Monday, 3 June 2013

Why isn't everyone talking about Shirley Williams?

In the Sun (reproduced in the Mail) today, Shirley Williams describes being sexually assaulted during the 1970s by "more than one" Labour cabinet minister.

She doesn't name names and she doesn't go into much detail, beyond saying that she had spent "a great deal of my youth being pursued by senior gentlement" and that some of the incidents were "much worse than groping".  As to why she didn't report the assaults, she resorted to the kind of reasoning we've heard from TV and radio presenters: that she was given to believe that such behaviour was par for the course, politics is "not a soft business."  Which is true enough.  She might have slapped them, though.

It's odd in any case, given these personal experiences, that Shirley Williams remains a strong supporter of Lord Rennard, who has been accused of various types of sexual harassment by several women.  Possibly she really does think that such behaviour is something that women just have to put up with.  I'm even more surprised that this hasn't been a bigger story.  Here we have allegations that more than one Cabinet minister engaged in fairly serious sexual assault on another leading politician, assaults which they both expected to, and did, get away with.  It's possible, given the passage of time, that Williams' assailants are all dead (but then why not name and shame?).  Even so we are dealing with misbehaviour in very high places, which ought to garner more attention than the doings of half-forgotten DJs or comedians of the same era.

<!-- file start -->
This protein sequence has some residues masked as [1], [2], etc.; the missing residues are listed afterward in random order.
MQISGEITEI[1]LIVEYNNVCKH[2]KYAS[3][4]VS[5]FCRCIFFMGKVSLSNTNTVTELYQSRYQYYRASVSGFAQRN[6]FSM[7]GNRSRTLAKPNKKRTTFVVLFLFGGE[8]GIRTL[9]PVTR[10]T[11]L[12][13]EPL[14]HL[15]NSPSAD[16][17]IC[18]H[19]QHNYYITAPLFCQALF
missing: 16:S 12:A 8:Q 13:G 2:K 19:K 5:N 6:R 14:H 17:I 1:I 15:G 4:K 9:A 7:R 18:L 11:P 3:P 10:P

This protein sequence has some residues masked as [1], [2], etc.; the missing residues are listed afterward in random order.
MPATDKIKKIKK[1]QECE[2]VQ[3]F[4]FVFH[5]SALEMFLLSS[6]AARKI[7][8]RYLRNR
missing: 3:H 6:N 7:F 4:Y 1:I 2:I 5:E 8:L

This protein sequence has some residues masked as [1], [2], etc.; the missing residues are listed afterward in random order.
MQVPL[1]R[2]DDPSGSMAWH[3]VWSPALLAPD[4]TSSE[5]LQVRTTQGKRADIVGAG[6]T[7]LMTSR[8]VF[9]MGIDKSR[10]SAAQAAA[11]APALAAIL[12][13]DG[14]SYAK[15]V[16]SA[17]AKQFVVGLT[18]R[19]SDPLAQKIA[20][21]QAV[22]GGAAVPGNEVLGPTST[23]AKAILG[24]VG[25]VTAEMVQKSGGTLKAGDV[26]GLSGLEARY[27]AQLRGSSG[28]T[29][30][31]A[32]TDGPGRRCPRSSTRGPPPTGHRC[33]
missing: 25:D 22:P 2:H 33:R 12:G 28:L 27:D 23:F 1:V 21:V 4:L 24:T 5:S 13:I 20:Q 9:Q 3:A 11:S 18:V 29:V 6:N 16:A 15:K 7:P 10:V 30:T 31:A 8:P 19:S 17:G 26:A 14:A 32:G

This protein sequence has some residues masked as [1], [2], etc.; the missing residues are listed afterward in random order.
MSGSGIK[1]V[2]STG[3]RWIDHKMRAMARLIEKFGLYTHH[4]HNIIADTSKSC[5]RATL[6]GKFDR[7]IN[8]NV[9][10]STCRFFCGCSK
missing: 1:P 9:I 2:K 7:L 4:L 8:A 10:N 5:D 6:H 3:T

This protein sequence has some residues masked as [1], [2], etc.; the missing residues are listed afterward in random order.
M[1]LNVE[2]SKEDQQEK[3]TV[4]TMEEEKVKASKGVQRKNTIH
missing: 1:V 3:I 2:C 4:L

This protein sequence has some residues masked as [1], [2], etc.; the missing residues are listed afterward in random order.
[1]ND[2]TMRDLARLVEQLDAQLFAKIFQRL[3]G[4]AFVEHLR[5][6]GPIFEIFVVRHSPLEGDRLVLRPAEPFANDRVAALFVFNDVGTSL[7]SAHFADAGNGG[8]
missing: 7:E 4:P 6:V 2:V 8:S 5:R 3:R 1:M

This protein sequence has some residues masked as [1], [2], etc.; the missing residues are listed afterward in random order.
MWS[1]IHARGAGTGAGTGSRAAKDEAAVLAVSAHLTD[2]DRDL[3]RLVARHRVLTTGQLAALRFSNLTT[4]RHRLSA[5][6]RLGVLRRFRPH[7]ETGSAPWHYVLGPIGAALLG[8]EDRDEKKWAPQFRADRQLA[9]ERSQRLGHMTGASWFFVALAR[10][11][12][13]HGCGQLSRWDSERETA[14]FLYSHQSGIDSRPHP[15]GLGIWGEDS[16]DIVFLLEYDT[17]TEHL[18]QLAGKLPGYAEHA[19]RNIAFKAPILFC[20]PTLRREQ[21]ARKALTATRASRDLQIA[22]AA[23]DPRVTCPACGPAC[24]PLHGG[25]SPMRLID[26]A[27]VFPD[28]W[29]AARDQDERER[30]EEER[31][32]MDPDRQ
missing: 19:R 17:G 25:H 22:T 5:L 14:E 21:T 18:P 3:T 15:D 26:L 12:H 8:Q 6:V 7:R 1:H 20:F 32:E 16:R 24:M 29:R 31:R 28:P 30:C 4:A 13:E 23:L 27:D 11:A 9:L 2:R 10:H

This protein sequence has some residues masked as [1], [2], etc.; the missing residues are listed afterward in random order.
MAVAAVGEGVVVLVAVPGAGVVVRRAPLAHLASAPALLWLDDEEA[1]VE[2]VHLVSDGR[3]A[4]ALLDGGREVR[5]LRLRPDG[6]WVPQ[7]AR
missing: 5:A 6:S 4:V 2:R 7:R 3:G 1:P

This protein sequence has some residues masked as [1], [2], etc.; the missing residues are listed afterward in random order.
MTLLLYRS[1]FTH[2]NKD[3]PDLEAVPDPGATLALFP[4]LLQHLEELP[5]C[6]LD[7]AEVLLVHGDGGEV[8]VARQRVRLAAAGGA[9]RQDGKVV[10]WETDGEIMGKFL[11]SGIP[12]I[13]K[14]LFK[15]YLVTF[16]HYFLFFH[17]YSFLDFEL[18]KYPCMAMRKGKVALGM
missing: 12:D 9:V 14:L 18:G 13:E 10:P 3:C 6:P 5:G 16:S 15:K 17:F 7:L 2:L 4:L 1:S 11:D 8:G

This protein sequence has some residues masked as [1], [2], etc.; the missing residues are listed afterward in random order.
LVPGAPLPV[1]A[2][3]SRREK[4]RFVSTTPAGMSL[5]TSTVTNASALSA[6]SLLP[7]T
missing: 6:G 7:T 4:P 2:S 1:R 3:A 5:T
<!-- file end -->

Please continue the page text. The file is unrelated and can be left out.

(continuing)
If someone as prominent, as self-assured and as politically astute as Shirley Williams had to submit to the unwanted gropes (and "much worse") of her male colleagues, what of less powerful women?  What of all the researchers, secretaries, lobbyists and journalists that make up the Westminster ecosystem?  What stories and scandals must be buried there.  If power is the greatest aphrodisiac, as they say, and if politics is show business for ugly people, as they also say, then we should expect a veritable Pere Lachaise of skeletons to be rattling around the Westminster cupboards.

When you consider how casually sexist and male dominated the House of Commons was even twenty years ago, to say nothing of the 1970s, it would be remarkable if Shirley Williams' experience was uncommon.  Famous, respected, even revered Parliamentarians of all parties might well turn out to have been inveterate sex pests.  So far, though, there's been nothing like the rush of revelations (or, at least, stories) about the BBC that emerged in the wake of the Jimmy Savile. Perhaps no-one's even interested.  While there remains intermittent and half-hearted interest in alleged highly-placed paedophile networks (arrests are always in prospect, but never seem to materialise) today's extraordinary, first-person account of sexual assault by one of our most enduring public figures has caused barely a ripple and raised scarcely an eyebrow.